Not only was Tsurukame Onsen big, but the water in the baths was brown. Makoto-san san explained that it was a true hot spring, hence the dirty-looking water. I can report that I couldn’t feel any sediment or grit in the water, it was just brown. He said it was full of minerals, which I just assumed made it good.
To my surprise, and Makoto-san’s surprise as well, there happened to be three other gaijin (外人 – foreigner) visiting the onsen that night. It’s not every day that you see four white guys together in the Yoichi area—let alone four naked ones—as smaller towns usually have only one foreign resident or none at all. The mystery foreigners appeared to be a family, with one significantly older gentleman and two younger guys, probably in their early twenties.
Makoto-san and I headed to the outdoor tubs at the same time as the older gentlemen. He said ‘hi’ to me at door, speaking first in Japanese, which was kind of cool because it demonstrated that he wasn’t making any assumptions as to where I was from. I said ‘hi’ back, also in Japanese to be consistent. Outside, Makoto-san and I ended up in the same pool as the foreign gentleman, and there was a fourth Japanese guy relaxing there as well. The old man made some short small talk in Japanese, and after I told him I was from the States he starting speaking English.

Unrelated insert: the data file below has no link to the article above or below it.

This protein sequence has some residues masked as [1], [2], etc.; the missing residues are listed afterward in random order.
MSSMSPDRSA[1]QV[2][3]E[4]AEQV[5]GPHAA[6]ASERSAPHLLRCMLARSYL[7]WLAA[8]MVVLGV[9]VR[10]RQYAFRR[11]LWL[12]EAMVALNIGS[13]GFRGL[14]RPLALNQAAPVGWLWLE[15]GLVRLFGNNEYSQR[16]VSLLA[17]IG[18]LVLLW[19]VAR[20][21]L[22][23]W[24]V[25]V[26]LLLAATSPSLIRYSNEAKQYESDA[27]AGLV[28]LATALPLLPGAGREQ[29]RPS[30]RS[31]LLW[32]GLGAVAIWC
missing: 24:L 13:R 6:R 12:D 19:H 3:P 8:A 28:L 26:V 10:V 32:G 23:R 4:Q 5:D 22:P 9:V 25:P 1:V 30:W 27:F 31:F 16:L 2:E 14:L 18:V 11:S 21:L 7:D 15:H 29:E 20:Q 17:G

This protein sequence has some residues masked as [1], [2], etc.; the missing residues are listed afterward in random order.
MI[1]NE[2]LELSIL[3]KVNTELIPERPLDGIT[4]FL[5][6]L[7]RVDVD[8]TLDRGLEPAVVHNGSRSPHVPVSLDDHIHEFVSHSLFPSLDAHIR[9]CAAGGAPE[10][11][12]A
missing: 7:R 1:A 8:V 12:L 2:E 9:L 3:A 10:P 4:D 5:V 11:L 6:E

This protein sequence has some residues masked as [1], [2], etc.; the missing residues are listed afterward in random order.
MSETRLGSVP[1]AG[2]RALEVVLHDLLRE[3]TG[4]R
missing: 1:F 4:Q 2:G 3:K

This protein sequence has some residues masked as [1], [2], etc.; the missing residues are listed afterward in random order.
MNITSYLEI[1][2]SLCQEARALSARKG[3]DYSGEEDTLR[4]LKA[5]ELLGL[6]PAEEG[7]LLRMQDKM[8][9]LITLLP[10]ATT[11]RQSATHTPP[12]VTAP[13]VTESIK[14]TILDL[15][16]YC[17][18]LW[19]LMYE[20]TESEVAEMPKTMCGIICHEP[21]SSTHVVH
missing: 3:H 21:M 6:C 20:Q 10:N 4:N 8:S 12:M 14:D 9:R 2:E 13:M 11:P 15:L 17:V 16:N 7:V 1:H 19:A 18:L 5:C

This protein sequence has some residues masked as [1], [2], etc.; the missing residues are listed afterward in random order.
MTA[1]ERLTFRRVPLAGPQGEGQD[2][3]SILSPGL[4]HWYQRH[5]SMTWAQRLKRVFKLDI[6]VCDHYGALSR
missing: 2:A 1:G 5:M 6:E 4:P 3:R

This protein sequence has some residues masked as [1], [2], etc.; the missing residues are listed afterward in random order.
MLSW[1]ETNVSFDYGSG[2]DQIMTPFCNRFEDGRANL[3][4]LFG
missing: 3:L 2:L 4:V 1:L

His name was Hans and he was from Norway. One of the young men with him was his son; the other was his son’s friend. He explained that he was a born-again Christian and had come to Japan over 20 years ago as a missionary. His son had actually been born in Japan, but the family returned to Norway soon afterward, so his son didn’t remember any of the Japanese language. He was now revisiting Japan, seemingly on holiday, although a missionary is always working, or so it would seem from where the conversation headed.
He asked me if I was a believer, a follower of Christ. In hindsight, when a self-proclaimed born-again Christian missionary asks you if you believe, your automatic answer—if simply to avoid conflict—should probably be “yes”, regardless of the truth. I gave him an honest “no”. When his agape expression communicated shock and repulsion, I quickly backpedalled a bit, adding, “I was raised in a good Catholic family.” Luckily, he interpreted this statement to mean “I’m Catholic”, when I really meant the statement in the completely literal sense, i.e.; “my family is Catholic.” Hans started expounding on your typical fundamentalist bible nonsense. Sitting naked in an outdoor tub, I felt a bit more vulnerable than normal and this superstitious talk of God and hellfire wasn’t helping.